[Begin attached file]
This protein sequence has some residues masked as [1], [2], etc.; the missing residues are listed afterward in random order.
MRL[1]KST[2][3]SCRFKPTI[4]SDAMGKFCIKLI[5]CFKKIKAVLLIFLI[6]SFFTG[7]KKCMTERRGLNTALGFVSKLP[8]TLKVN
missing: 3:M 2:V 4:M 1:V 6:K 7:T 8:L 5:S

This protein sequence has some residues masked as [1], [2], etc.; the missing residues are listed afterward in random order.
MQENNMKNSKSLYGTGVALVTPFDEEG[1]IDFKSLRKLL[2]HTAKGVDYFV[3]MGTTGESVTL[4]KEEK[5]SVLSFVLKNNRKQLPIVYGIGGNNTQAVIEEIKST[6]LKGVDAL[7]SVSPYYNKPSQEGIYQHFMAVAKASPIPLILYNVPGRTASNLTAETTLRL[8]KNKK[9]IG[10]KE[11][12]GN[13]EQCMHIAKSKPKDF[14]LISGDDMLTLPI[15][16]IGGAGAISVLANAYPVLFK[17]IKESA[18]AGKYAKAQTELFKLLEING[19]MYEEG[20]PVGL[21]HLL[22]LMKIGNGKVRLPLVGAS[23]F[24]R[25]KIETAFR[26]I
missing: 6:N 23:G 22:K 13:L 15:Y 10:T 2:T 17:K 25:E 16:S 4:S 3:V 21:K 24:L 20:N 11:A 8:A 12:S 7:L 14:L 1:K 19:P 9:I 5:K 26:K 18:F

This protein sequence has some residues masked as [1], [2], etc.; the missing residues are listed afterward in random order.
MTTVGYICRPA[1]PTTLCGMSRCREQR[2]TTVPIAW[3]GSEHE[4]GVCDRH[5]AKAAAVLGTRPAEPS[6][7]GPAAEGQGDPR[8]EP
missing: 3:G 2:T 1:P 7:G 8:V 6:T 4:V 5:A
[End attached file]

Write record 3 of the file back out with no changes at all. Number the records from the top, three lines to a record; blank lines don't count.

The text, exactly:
This protein sequence has some residues masked as [1], [2], etc.; the missing residues are listed afterward in random order.
MTTVGYICRPA[1]PTTLCGMSRCREQR[2]TTVPIAW[3]GSEHE[4]GVCDRH[5]AKAAAVLGTRPAEPS[6][7]GPAAEGQGDPR[8]EP
missing: 3:G 2:T 1:P 7:G 8:V 6:T 4:V 5:A